The birds are chirping, the garden is waking up, you’ve spent the week preparing the soil and finally got your first plants in the ground…only to come back the next day and find them half eaten or even gone.
Unfortunately this scenario is all too common in early spring. Just like your garden, pests and critters are also waking up, and are hungry to munch on anything they find, especially your tasty little garden plants.
The best defense is being prepared. Some pests are most damaging in the spring when plants are at their smallest and most susceptible. Others are best deterred early on to prevent them from coming back all season. Here are 5 to look out for, and how to keep them from doing harm.
5 Spring Pests & Tips on How to Avoid Them
1. Cutworms: These plump, brownish soil-dwelling caterpillars come out at night and cut little seedlings at ground level. They are a problem in early spring soils especially, before they transform into moths and seedlings are small enough to get damaged by their cutting grasp. Prevention: Cutworms overwinter in roots and debris, so be sure your early spring planting plots are left very clean at the end of the season. If you have a problem now, act fast & deter them from getting your plants with a physical barrier, such as toothpicks. Or try diatomaceous earth, which needs to be reapplied after getting wet by rain or watering.
2. Flea Beetles: These tiny black beetles jump around quickly and chew numerous holes in leaves. They are especially prevalent on early spring planting of arugula, Chinese cabbage, kale, and Asian greens. Prevent: A physical barrier is the only real way to keep these tiny pests off your plants. Use row cover, and don’t delay after seeding or planting. Cover immediately or you will surely trap flea beetles under the row cover.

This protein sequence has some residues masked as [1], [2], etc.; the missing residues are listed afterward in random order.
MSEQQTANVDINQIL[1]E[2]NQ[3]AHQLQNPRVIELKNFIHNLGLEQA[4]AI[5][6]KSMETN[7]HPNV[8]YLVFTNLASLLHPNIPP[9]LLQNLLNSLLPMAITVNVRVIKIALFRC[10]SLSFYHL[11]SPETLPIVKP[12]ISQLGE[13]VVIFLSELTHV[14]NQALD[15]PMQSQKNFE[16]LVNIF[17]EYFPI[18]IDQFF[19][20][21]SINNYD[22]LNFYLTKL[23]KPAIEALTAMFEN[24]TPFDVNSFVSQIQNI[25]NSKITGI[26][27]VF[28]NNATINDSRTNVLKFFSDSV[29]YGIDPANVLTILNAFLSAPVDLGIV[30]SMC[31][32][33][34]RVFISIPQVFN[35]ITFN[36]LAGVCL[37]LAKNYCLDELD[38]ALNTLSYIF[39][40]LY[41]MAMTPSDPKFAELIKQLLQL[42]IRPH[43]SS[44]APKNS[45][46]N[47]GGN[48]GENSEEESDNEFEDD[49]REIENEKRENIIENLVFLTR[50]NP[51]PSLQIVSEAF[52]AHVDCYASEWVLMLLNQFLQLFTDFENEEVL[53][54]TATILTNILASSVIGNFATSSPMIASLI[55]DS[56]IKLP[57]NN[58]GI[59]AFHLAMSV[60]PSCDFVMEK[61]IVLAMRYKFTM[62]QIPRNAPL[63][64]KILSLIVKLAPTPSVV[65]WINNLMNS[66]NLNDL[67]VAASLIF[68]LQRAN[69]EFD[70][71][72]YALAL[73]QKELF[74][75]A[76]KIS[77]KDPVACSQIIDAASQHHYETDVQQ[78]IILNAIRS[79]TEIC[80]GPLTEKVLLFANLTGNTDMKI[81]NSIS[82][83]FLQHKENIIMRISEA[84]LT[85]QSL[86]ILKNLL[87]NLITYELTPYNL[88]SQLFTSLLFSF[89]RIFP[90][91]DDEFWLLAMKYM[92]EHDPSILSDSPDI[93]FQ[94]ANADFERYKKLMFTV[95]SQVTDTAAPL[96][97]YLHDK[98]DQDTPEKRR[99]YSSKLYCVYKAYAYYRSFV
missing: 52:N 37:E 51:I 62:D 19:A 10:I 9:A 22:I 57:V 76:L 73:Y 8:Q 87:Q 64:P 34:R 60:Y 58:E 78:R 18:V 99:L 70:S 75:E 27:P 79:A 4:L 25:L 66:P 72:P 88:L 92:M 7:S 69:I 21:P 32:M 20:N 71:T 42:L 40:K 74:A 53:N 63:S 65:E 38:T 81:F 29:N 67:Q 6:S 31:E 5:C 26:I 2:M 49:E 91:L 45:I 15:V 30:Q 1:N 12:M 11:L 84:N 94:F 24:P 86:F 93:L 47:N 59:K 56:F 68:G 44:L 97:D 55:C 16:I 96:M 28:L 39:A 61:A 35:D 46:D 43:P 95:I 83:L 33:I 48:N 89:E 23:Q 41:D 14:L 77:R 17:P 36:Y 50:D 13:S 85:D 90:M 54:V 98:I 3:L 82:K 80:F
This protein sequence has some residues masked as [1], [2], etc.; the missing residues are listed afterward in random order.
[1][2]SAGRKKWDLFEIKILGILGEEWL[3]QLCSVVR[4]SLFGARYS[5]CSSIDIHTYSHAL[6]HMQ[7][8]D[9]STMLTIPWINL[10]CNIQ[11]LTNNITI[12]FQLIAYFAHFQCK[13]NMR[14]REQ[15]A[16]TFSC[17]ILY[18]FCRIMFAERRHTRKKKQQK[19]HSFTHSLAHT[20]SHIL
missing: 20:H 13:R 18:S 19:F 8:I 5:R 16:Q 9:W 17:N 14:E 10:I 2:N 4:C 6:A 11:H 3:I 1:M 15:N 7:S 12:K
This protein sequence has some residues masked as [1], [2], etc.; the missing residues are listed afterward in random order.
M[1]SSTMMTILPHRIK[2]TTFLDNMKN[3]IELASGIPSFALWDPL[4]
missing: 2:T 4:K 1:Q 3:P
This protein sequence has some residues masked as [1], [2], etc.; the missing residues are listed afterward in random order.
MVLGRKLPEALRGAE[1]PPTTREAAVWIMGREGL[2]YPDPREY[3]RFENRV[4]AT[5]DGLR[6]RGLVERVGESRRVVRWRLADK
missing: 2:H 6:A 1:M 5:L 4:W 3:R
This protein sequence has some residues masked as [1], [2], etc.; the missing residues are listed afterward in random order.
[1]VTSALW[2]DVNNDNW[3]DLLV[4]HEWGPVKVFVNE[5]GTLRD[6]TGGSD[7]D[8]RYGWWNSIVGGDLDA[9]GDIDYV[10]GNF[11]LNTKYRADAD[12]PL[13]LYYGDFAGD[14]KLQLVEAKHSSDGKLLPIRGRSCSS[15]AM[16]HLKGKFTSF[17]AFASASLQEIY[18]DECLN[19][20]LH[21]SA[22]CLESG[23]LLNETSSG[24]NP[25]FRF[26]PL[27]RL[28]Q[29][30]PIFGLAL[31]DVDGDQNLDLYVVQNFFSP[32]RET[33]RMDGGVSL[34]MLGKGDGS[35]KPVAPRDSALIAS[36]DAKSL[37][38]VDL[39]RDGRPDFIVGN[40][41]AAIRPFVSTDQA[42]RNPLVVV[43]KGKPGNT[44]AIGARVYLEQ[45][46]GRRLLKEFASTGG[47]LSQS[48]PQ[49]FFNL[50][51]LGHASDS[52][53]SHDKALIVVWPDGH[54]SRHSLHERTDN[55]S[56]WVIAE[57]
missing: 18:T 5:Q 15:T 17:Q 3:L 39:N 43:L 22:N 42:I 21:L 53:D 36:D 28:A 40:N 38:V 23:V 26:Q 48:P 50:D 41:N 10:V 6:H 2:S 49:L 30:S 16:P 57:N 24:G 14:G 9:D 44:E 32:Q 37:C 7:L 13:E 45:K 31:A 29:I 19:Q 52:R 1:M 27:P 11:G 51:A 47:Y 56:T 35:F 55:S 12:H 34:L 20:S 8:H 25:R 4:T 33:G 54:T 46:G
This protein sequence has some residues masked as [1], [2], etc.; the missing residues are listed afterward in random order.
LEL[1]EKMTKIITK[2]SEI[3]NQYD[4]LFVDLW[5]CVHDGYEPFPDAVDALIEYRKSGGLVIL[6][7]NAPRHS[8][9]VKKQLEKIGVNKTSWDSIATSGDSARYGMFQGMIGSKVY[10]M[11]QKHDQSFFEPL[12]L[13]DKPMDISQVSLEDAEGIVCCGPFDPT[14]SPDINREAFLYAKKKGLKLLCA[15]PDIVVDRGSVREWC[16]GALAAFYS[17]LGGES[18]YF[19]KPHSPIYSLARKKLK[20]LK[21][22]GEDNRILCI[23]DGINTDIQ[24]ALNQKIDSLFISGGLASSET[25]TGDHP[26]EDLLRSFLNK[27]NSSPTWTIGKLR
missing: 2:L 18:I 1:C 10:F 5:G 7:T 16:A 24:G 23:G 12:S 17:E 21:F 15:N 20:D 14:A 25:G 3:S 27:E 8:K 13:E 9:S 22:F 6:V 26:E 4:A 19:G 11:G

3. Deer: One deer can do a large amount of damage even to a mature garden. Though they only eat some things, they are known to taste anything, eating entire plants in one bite. You know it’s deer when you seed damage accompanied by their foot-prints. Prevent: They only way to keep deer out is with a fence they can’t easily jump over. Even fences don’t keep them out: Newly fenced gardens are very susceptible to deer breaking in when deer are used to walking through the area and the fence isn’t very visible. Fence in your garden as early as possible, and mark it with colored ribbons or flagging. An electric line or two will train them to stay away.
4. Groundhogs & Bunnies: These den dwelling critters often find ways of making home right inside your garden fence, giving them direct access to your delectable spring plants. Prevent: A tall fence won’t keep these critters out, they are both skilled at entering from underneath fence lines and chewing through them to get in. Try creating a critter fence: Use 4′ high chicken wire or hardware cloth, set up so it is 3′ tall and pinned to the ground so that 1 foot of it runs along the ground, so they can’t dig under it. Keeping garden edges and borders clear of debris and shrubs also pushes their habitats back and makes the path to your garden more exposed, and keeps them away.
5. Voles: These small rodents tunnel underground. They damage roots and perennial plantings, but their tunnels can also affect newly seeded beds. Prevent: Keeping your garden clean and weed free is good, but focusing on the edges and borders of your garden is key. Keep the lawn mown short, which deters them from tunneling to your garden, and remove mulches and debris from areas bordering or surrounding your garden.